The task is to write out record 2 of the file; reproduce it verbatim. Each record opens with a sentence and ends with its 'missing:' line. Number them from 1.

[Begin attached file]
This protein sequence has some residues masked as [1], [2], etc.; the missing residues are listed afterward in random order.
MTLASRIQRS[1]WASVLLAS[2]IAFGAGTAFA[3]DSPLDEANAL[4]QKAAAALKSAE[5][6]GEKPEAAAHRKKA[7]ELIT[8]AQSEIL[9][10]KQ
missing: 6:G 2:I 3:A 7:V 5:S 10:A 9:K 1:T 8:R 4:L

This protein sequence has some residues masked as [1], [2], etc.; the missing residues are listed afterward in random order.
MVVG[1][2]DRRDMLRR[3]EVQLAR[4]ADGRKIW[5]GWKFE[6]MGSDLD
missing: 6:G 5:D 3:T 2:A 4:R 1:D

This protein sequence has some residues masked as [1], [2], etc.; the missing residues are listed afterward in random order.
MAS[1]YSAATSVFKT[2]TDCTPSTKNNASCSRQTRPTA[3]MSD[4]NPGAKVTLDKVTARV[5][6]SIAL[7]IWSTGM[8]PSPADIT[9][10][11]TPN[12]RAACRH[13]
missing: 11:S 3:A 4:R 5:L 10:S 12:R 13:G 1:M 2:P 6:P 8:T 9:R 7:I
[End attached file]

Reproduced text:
This protein sequence has some residues masked as [1], [2], etc.; the missing residues are listed afterward in random order.
MVVG[1][2]DRRDMLRR[3]EVQLAR[4]ADGRKIW[5]GWKFE[6]MGSDLD
missing: 6:G 5:D 3:T 2:A 4:R 1:D